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A polytechnic lecturer, Mr Adegoke Adejumo, on Saturday, said that ensuring the nation’s security is a collective responsibility which should not be left alone to the government.
Adejumo, Head of the Marketing Department, Osun State Polytechnic, Iree, gave the advice in Osogbo on the sidelines of the Annual General Meeting (AGM) of the department’s 2007 alumni.
“Safety is a shared responsibility, which must not be left in the hands of security personnel alone, but must be supported by individual, corporate, and social entities.
“All stakeholders must support government at all levels in the fight against banditry and kidnapping.
“The issue of insecurity has impacted a lot on the social economy of the country, leading to the loss of lives and property.
“It has also affected the country’s Gross Domestic Product (GDP) and is scaring away investors willing to come into the country,’’ he said.
According to the don, government must urgently think outside the box to find solutions to the current challenges facing the country.
He added that everybody was a stakeholder so should assist security personnel in taking proactive step to tackle the issue of insecurity.
“I want to say that insecurity, unemployment and extremism have a lot to do with governance and must be given adequate consideration and not separated from each other,’’ he added.
Adejumo called for behavioural change among the die-hard extremists, who delighted in escalating tensions and heating up the polity.
He praised the alumni for organising their AGM, adding that such gathering would foster love and unity amongst them.
Adejumo also appealed to the executives of the 2007 set to support and render hands of love to their fellow colleagues who were on the verge of success.
Earlier, Mr Moshood Adeyemi, the newly elected President of the alumni group, commended the Federal Government for its effort in tackling the issue of insecurity in the country.

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Don Wants Institutions To Prioritise Character In Educational Pursuits

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A university teacher, Prof. Prince Nwachukwu Ololube, has called on institutions across the nation to place emphasis on character as much as education for a balanced institutional leadership and management.
Ololube made the call in his inaugural lecture titled: “Social Sins and the Character of Institutional Leadership and Management: A Nation Programmed to Fail” delivered at the Auditorium, Main Campus, of the Ignatius Ajuru University of Education (IAUE) in Port Harcourt, Thursday.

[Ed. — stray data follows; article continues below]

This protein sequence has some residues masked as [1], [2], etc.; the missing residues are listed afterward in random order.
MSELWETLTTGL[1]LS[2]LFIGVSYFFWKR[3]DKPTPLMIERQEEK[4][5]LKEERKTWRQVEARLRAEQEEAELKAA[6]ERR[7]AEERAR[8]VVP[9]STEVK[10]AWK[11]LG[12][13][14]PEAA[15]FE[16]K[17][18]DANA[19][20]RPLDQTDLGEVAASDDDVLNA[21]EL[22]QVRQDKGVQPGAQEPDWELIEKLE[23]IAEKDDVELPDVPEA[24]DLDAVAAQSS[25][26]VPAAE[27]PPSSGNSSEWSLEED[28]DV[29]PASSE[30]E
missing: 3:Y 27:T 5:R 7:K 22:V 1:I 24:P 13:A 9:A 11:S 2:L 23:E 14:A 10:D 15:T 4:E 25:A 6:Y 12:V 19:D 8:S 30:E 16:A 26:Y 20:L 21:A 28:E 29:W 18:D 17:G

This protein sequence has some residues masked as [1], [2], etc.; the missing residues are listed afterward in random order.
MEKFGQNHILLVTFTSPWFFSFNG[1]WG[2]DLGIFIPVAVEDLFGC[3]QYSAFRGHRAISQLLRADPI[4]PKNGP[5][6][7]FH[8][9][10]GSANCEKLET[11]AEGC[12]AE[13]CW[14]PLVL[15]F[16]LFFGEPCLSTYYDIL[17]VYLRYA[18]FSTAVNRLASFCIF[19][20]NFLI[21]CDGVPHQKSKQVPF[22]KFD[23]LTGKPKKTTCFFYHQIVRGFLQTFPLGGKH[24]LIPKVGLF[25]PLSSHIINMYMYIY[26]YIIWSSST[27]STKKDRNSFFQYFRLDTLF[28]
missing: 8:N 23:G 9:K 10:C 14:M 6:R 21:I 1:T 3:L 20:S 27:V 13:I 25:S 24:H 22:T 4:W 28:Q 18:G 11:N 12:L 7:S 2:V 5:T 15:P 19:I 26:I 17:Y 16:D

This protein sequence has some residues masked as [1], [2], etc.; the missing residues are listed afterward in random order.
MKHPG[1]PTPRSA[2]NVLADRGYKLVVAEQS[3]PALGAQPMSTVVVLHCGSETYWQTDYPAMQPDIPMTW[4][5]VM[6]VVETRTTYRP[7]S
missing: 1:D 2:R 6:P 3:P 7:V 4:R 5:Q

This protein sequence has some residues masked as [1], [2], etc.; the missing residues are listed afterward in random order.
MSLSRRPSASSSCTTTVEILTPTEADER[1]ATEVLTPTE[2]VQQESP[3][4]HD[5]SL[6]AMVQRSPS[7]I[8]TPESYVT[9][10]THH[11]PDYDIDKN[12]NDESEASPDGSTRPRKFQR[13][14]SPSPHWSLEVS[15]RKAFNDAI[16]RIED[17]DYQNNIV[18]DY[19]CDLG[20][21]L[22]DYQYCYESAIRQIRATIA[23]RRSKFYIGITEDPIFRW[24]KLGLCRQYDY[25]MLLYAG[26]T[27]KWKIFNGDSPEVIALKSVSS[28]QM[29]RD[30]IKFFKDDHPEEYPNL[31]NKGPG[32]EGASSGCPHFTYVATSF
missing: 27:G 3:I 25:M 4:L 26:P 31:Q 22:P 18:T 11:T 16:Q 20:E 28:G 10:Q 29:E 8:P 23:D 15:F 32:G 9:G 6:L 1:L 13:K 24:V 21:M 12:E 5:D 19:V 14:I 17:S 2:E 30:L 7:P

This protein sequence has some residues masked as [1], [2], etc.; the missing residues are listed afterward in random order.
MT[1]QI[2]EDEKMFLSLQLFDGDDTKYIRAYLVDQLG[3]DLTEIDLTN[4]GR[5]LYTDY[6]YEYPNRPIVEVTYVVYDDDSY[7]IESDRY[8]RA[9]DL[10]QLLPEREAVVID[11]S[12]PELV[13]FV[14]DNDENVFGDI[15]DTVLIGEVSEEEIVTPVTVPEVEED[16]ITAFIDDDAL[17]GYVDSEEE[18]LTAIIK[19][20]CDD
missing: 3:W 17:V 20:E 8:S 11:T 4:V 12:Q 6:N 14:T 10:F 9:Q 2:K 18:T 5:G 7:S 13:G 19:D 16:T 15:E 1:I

Ololube noted with dismay the preference given to uncreative career at the expense of character stating that such act had hampered the smooth functioning of not only the nation’s institution but its overall sector.
He maintained that in education that ignores character building is an incomplete education and is bound to produce an incomplete education and is bound to produce an incomplete individual.
The professor averred that education at all levels plays weighty role in the advancement of institutions including the economic, political, social, cultural and technological development of any country, adding that in order to achieve the objective of education, institutional leaders are expected to have good character likely to manage and direct the affairs of institutions.
In his words, “Nigerians obsession with materialism in tends to make us more concerned about acquiring knowledge so that we can get better jobs and make money. A lucrative career is preferred to memorable character. Institutions emphasise career building and not character building”.
“People that are outstanding in their career, who score “As in every course and strive harder to maintain their grades become bookworms, passed with distinctions and got uncreative jobs but they can not deal with people nor can they build relationships. They do not have time to learn the important aspects of life (character). All the years of study and excellent grades cannot bring happiness or the desired character to live among people. An education that ignores character building is an incomplete education,” he said.
Ololube regretted that Nigeria lacks genuine leadership with institutions despite the abundance of highly skilled Individuals in the field of institutional leadership and management saying “thousands of millions of naira and dollars were stolen from these institutions which make them unproductive in terms of providing quality education for its students and faculty.”
Describing social sins as sins either by commission or omission with reference to political, economic, social and religious leaders behaviours in society, Ololube said they are realities that delineate societal standards.

By: Lady Godknows Ogbulu